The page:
But some are fighting back.

A class-action lawsuit filed this year claims the Census Bureau illegally denied applicants jobs because of old criminal records or even minor offenses that never actually led to any charges. The suit claims the practice adversely impacted African-American, Latino and Native American candidates.

“We have over 100,000 people who this has affected,” said Sam Miller, an attorney with Outten & Golden, the New York law firm that brought the suit.

Daniels, who is African-American, and Gonzalez, who is Latino, are both plaintiffs in the Census suit.

“You need to make a rational decision based on facts as to whether someone is an actual threat to the public,” Miller said.

“If there’s someone with a violent felony and there’s reason to believe he or she will be a threat, then Census should not hire them."

But he said in other cases "the offense was so minor or so old, there’s no rational basis to believe they present any kind of threat."

The EEOC warned the Census Bureau about the practice in last year but nothing was done, according to Miller.

In January, Daniels, a 35-year-old phlebotomist from Detroit, was unemployed and looking for temporary work and decided to apply for a Census Bureau position.

Question #28 on the Census job application asked: “During the last 10 years, have you been convicted, been imprisoned, been on probation or been on parole?”

Daniels answered “no.” But a search by the Census Bureau found an FBI record because she was arrested in 2009 following the demonstration against Blue Cross Blue Shield of Michigan because she blocked a doorway and was charged with disorderly conduct. She spent a few hours in jail, was released on $50 bail, and eventually all the charges were dropped.

“It was totally unfair what happened,” she said. “If you protest for what you believe it, it shouldn’t be used as a discouragement.”

Gonzalez believed he was a perfect candidate for a Census job because he is bilingual, but he never heard back after the agency asked him about his three convictions in the 1980s. “No one told me it was because of that, but I knew. Obviously I was discriminated against,” he said.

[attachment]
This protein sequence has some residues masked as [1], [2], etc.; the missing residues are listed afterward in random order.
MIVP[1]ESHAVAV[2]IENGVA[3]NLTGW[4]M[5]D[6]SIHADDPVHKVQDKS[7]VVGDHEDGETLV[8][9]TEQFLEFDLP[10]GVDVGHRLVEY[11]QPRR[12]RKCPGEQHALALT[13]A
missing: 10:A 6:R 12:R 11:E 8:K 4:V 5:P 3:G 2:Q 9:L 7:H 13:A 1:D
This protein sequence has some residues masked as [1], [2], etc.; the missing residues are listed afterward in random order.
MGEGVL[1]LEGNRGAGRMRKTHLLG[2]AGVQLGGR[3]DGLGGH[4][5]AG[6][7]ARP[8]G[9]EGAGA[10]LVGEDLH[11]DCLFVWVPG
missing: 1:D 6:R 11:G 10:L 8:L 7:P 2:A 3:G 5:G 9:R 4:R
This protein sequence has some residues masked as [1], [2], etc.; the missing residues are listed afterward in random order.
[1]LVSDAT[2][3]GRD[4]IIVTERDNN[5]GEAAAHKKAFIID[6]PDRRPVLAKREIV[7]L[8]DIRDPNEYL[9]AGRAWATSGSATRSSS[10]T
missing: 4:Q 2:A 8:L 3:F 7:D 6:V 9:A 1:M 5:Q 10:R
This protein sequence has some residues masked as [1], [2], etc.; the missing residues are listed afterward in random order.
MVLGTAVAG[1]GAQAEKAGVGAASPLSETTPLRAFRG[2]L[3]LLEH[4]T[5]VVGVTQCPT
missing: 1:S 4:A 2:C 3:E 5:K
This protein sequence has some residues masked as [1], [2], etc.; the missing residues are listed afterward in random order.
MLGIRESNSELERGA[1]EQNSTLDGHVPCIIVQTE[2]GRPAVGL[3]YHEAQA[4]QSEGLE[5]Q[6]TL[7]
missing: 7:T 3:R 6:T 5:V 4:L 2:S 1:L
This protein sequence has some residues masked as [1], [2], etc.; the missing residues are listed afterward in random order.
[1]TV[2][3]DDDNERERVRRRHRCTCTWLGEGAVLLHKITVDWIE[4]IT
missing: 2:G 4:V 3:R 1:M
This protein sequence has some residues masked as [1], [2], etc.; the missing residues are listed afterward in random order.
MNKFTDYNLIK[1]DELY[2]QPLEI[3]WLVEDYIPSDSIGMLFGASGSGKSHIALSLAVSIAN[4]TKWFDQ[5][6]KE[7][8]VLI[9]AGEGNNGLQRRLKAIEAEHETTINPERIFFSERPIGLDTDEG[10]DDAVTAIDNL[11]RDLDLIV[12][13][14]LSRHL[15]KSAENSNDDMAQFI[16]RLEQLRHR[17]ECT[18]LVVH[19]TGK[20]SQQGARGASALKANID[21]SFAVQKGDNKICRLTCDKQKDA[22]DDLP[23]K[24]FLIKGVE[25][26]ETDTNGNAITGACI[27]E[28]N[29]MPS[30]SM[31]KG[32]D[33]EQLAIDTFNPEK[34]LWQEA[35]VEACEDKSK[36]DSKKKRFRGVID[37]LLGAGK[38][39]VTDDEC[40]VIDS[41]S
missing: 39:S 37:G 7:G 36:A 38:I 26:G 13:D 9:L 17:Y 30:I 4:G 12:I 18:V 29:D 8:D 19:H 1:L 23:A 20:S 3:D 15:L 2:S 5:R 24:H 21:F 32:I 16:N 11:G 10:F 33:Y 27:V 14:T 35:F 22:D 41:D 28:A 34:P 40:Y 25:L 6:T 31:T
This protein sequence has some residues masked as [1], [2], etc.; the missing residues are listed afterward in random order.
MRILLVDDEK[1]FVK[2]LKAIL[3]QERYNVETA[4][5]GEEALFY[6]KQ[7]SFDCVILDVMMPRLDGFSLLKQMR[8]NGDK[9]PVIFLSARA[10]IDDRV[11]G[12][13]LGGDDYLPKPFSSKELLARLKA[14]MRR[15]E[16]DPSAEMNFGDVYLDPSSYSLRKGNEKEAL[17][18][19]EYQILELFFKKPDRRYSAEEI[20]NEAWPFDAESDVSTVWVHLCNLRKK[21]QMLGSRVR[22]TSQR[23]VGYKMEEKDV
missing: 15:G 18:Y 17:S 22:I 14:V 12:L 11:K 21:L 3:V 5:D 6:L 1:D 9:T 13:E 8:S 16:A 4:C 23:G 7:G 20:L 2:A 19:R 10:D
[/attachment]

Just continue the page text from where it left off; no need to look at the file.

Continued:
Given that his past offenses were for burglary and weapons possession, Gonzalez said he understands why he tends not to get the benefit of the doubt. But, he says, “I’ve been an asset to society for over 20 years. When do I stop paying for the baggage of my past?”

A spokeswoman at the Census Bureau, Shelly Lowe, said the agency could not comment because the matter was in litigation.

Mastroianni suggested that job seekers who feel a background check unjustly caused them to lose out on a job or promotion should check with the EEOC to find out what their rights are. In certain states it may be illegal for employers to use credit histories or certain minor offenses against you.

Stephanie O., who is African-American, finds herself in a jobless Catch 22. Her recent financial problems have hurt her credit, but she needs a job to rectify the problem.

“My credit score is in the low 600s,” she said. “I've been out of work for nearly two years. I managed to pay my bills, but then I lost my unemployment benefits for seven weeks, and that really set me back. I had a good credit score at one time.”

She’s been looking for a job since 2008, and soon her unemployment checks could be cut off for good.

“I don’t really understand why that score should matter if I’m the right person for the job,” she said.

Eve Tahmincioglu writes the weekly "Your Career" column for and chronicles workplace issues in her blog,